“However,” continued the cat, “if called upon properly, she’s been known to grant a wish to him who pleases her. Perhaps you should seek her favor that she might help you save the mill and with it your own neck.”

“How you talk!” answered the servant. “My master the miller is a respectable, God-fearing man, who believes in a hard day’s work. He would scarcely approve of entanglements with infant-eating sprites. Have you never heard of the many poor children who, wandering too near the pond, were pulled in and drowned?”

“Rumors are seldom more than half true,” said the cat, sharpening his claws against the wooden stool on which the servant sat. “Besides,

If nothing but sweet milk you pour,

Then base to brim, not one drop sour.”

“What are you yapping about?” balked the servant.

“Fill your heart with good intentions and there will remain no room for fear.”

“Off with you!” barked the man. “Or I’ll skin you with pliers and toss you in a stew.”

So the cat went to the first servant and, curling up on his toes, said to him, “Give me a sack and a pair of boots.”

After the man had a good laugh, the cat said, “then at least let me show you how to seek the blessing of the nixie in the pond.”

The first servant had also heard the rumors of the nixie’s taste for local children, but since his greed outweighed his caution, he agreed.

“Beneath the full moon,” explained the cat, “prick your finger and drip a drop of blood into the water’s edge. Then, she will appear. But upon your life, do not call her without a gift or she will be offended and her wrath is terrible.”

“I am only a poor servant,” said the man. “What can I bring her?”

“I’ll make you a comb of reeds for her silver hair,” offered the cat, licking his paw.

On the next full moon, the first servant did everything according to the cat’s instruction and the nixie emerged from the pond. He offered her the comb of reeds and as she brushed her flowing streams of hair, they glistened in the moonlight. Pleased, she promised to grant him one wish.

The cat, who was there with him, warned him, saying:

“The cat who strikes the horse with paw,

 Knows hunger sharper than his claw.”

“Why settle for a slice when I can have the cake?” countered the servant. Then, remembering the barn was full of grain, he said to the nixie, “Grant that my mill might grind my grain into gold.”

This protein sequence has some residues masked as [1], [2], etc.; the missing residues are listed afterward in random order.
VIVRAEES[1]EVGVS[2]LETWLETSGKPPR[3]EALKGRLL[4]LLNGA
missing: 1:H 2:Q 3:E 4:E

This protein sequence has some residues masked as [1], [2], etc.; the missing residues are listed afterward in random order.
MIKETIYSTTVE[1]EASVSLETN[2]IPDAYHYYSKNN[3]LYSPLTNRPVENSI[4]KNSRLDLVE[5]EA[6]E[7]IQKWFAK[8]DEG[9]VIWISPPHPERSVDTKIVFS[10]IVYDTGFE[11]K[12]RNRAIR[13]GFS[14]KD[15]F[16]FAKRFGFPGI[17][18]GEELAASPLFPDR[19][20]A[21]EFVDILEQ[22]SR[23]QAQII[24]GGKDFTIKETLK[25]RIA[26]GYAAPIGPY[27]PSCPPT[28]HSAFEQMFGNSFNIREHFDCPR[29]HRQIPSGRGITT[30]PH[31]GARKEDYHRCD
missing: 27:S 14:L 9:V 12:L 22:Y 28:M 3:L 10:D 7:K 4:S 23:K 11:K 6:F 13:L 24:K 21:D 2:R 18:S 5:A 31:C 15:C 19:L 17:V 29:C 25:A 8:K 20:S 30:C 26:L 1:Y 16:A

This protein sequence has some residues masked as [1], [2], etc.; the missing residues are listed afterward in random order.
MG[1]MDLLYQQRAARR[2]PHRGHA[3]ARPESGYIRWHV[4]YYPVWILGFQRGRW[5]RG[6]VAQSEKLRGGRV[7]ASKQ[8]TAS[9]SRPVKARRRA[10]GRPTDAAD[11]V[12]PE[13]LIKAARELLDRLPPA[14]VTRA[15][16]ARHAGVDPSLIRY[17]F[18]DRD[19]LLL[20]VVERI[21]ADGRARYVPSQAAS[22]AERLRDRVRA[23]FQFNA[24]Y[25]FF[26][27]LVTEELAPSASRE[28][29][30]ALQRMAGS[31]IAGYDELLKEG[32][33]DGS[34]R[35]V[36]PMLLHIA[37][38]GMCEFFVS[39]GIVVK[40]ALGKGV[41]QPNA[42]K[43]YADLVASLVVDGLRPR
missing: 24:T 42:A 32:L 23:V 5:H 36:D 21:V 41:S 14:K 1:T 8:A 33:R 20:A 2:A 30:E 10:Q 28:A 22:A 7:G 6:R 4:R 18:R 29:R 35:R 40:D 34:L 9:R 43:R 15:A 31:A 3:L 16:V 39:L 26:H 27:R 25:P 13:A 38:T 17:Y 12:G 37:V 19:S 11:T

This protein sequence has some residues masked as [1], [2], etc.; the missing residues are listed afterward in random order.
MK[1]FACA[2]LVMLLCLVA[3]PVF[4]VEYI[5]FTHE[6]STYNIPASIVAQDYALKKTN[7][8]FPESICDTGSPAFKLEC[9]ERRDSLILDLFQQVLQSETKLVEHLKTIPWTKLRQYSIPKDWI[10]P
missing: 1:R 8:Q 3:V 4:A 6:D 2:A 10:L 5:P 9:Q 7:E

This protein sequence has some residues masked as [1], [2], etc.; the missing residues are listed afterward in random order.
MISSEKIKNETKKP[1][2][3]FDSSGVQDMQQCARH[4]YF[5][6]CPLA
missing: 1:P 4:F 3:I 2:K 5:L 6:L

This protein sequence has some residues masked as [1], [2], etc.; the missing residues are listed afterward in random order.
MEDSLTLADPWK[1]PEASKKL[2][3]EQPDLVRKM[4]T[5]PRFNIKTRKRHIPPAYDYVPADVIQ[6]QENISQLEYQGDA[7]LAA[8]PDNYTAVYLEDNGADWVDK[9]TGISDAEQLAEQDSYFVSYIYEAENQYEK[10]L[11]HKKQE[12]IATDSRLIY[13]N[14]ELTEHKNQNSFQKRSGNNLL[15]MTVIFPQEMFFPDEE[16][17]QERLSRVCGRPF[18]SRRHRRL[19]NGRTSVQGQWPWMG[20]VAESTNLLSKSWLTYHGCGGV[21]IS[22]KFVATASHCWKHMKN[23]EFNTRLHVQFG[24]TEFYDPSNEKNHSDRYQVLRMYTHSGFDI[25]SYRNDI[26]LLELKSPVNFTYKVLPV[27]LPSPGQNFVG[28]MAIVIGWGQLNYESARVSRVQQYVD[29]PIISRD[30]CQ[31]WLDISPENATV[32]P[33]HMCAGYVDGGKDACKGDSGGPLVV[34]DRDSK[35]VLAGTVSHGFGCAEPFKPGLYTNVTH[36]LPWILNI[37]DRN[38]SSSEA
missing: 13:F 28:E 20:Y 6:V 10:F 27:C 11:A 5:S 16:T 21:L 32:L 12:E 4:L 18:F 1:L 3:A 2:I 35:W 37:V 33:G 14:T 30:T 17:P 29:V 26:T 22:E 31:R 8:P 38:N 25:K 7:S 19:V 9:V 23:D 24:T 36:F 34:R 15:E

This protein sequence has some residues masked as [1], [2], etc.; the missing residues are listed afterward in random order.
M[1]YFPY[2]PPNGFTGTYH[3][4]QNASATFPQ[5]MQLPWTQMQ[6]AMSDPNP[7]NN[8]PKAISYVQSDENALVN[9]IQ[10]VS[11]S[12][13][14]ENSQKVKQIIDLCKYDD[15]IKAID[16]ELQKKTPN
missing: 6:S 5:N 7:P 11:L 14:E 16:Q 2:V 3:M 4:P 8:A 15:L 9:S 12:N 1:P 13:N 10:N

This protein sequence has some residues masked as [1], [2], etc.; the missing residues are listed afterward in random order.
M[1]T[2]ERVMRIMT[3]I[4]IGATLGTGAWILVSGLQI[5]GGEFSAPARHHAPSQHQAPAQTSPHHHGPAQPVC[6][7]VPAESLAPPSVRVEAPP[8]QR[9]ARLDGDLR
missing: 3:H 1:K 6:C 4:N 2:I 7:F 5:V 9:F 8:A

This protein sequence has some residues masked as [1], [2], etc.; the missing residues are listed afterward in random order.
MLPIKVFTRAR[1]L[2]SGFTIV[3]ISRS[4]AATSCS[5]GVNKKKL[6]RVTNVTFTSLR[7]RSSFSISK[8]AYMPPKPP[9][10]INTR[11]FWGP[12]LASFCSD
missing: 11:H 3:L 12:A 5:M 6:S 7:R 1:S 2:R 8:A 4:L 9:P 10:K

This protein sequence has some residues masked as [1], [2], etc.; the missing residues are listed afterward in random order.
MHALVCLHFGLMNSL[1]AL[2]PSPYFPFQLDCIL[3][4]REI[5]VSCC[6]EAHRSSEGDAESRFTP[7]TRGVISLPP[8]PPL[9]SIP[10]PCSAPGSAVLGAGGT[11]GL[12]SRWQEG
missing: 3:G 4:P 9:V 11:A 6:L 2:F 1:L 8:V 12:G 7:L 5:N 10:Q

The first servant woke the others and told the others all that had passed, not once mentioning the cat’s contribution. Immediately, they all set to work building a shift for the donkey and fetching sacks of grain from the barn. When all was ready, they placed the shift on the donkey, but no matter how they pushed and pulled, it would not budge. When they berated the cat for their own ignorance, the little lion leapt on the poor brute and sank ten sharp claws into its hindquarters. With a loud bray, the donkey began to walk, the mill began to turn, and the three servants waited to see if the nixie’s word was true.

They did not wait long before out fell a shining pebble of gold. Testing it and seeing it was real, the servants danced a jig as gold began to spill forth from the mill, like the river from the rock that Moses struck. However, before their dance was done, there began a terrible cracking and crunching as the mill ground to a halt, for the precious metal had flattened its furrows and gummed its grooves. But all was not lost, for the first servant gathered up ten bags of gold.

“Good sir,” said the little lion, grooming his mane, “Would it not please our master to spend this gold on a new mill, as well as mules and workers to sow the fields?”

“No, Master Cat,” said the first servant, “I have gained my master ten bags of gold, but lost him his mill which, though crooked, was as dear to him as his home. Therefore, I will hide this treasure until he returns, for such decisions are for wiser minds than mine.”